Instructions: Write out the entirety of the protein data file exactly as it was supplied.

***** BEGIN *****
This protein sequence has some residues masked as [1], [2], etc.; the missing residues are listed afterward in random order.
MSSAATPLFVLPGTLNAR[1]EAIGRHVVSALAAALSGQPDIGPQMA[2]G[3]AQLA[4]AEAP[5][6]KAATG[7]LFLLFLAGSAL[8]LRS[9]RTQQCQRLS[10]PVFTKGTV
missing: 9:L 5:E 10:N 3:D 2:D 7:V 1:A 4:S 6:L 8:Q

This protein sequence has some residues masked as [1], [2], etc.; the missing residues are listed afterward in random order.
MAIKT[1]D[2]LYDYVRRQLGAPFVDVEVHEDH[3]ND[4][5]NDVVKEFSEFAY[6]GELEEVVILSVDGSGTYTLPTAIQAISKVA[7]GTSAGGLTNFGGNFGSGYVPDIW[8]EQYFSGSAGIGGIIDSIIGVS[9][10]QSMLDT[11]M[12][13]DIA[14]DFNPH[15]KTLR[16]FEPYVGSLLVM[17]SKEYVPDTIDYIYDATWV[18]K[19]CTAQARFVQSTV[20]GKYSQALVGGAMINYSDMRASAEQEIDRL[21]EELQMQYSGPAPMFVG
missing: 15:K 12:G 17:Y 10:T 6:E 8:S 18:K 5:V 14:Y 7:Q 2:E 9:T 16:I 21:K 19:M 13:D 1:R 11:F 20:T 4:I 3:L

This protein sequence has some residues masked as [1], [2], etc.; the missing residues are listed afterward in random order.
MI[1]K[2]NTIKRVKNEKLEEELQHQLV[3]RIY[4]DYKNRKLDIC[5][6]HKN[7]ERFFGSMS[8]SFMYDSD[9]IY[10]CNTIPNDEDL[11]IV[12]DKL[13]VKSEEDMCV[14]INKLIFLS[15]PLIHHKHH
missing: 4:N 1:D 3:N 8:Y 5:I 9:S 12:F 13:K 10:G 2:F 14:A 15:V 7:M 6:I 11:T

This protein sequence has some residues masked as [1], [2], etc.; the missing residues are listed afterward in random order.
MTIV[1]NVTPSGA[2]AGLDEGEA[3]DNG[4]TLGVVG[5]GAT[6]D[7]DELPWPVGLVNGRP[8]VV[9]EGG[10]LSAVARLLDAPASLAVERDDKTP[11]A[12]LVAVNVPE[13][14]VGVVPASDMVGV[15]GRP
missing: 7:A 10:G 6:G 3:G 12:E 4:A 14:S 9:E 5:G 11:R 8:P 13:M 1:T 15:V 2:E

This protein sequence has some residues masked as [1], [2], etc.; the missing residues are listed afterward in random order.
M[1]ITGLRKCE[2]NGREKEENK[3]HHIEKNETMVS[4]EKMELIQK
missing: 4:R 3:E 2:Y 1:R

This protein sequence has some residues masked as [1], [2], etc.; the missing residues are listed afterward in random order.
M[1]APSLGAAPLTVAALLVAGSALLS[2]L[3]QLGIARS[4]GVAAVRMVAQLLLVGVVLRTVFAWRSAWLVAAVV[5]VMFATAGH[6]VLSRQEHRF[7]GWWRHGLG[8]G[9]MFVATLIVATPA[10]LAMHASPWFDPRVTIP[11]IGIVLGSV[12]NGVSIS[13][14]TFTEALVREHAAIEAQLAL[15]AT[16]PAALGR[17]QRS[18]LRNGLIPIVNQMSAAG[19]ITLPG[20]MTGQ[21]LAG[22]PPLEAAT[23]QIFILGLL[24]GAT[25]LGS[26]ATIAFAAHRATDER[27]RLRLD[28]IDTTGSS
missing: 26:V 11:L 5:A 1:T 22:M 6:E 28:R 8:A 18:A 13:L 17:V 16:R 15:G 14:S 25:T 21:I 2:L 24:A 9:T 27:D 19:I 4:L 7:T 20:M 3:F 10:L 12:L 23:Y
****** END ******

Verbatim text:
This protein sequence has some residues masked as [1], [2], etc.; the missing residues are listed afterward in random order.
MSSAATPLFVLPGTLNAR[1]EAIGRHVVSALAAALSGQPDIGPQMA[2]G[3]AQLA[4]AEAP[5][6]KAATG[7]LFLLFLAGSAL[8]LRS[9]RTQQCQRLS[10]PVFTKGTV
missing: 9:L 5:E 10:N 3:D 2:D 7:V 1:A 4:S 6:L 8:Q

This protein sequence has some residues masked as [1], [2], etc.; the missing residues are listed afterward in random order.
MAIKT[1]D[2]LYDYVRRQLGAPFVDVEVHEDH[3]ND[4][5]NDVVKEFSEFAY[6]GELEEVVILSVDGSGTYTLPTAIQAISKVA[7]GTSAGGLTNFGGNFGSGYVPDIW[8]EQYFSGSAGIGGIIDSIIGVS[9][10]QSMLDT[11]M[12][13]DIA[14]DFNPH[15]KTLR[16]FEPYVGSLLVM[17]SKEYVPDTIDYIYDATWV[18]K[19]CTAQARFVQSTV[20]GKYSQALVGGAMINYSDMRASAEQEIDRL[21]EELQMQYSGPAPMFVG
missing: 15:K 12:G 17:Y 10:T 6:E 8:S 18:K 5:V 14:Y 7:Q 2:E 9:T 16:I 21:K 19:M 13:D 1:R 11:F 20:T 4:I 3:L

This protein sequence has some residues masked as [1], [2], etc.; the missing residues are listed afterward in random order.
MI[1]K[2]NTIKRVKNEKLEEELQHQLV[3]RIY[4]DYKNRKLDIC[5][6]HKN[7]ERFFGSMS[8]SFMYDSD[9]IY[10]CNTIPNDEDL[11]IV[12]DKL[13]VKSEEDMCV[14]INKLIFLS[15]PLIHHKHH
missing: 4:N 1:D 3:N 8:Y 5:I 9:S 12:F 13:K 10:G 2:F 14:A 15:V 7:M 6:I 11:T

This protein sequence has some residues masked as [1], [2], etc.; the missing residues are listed afterward in random order.
MTIV[1]NVTPSGA[2]AGLDEGEA[3]DNG[4]TLGVVG[5]GAT[6]D[7]DELPWPVGLVNGRP[8]VV[9]EGG[10]LSAVARLLDAPASLAVERDDKTP[11]A[12]LVAVNVPE[13][14]VGVVPASDMVGV[15]GRP
missing: 7:A 10:G 6:G 3:G 12:E 4:A 14:S 9:E 5:G 11:R 8:P 13:M 1:T 15:V 2:E

This protein sequence has some residues masked as [1], [2], etc.; the missing residues are listed afterward in random order.
M[1]ITGLRKCE[2]NGREKEENK[3]HHIEKNETMVS[4]EKMELIQK
missing: 4:R 3:E 2:Y 1:R

This protein sequence has some residues masked as [1], [2], etc.; the missing residues are listed afterward in random order.
M[1]APSLGAAPLTVAALLVAGSALLS[2]L[3]QLGIARS[4]GVAAVRMVAQLLLVGVVLRTVFAWRSAWLVAAVV[5]VMFATAGH[6]VLSRQEHRF[7]GWWRHGLG[8]G[9]MFVATLIVATPA[10]LAMHASPWFDPRVTIP[11]IGIVLGSV[12]NGVSIS[13][14]TFTEALVREHAAIEAQLAL[15]AT[16]PAALGR[17]QRS[18]LRNGLIPIVNQMSAAG[19]ITLPG[20]MTGQ[21]LAG[22]PPLEAAT[23]QIFILGLL[24]GAT[25]LGS[26]ATIAFAAHRATDER[27]RLRLD[28]IDTTGSS
missing: 26:V 11:L 5:A 1:T 22:M 6:E 28:R 8:A 18:A 13:L 17:V 16:R 15:G 14:S 25:T 21:I 2:L 24:A 9:T 27:D 19:I 4:L 7:T 20:M 3:F 10:L 12:L 23:Y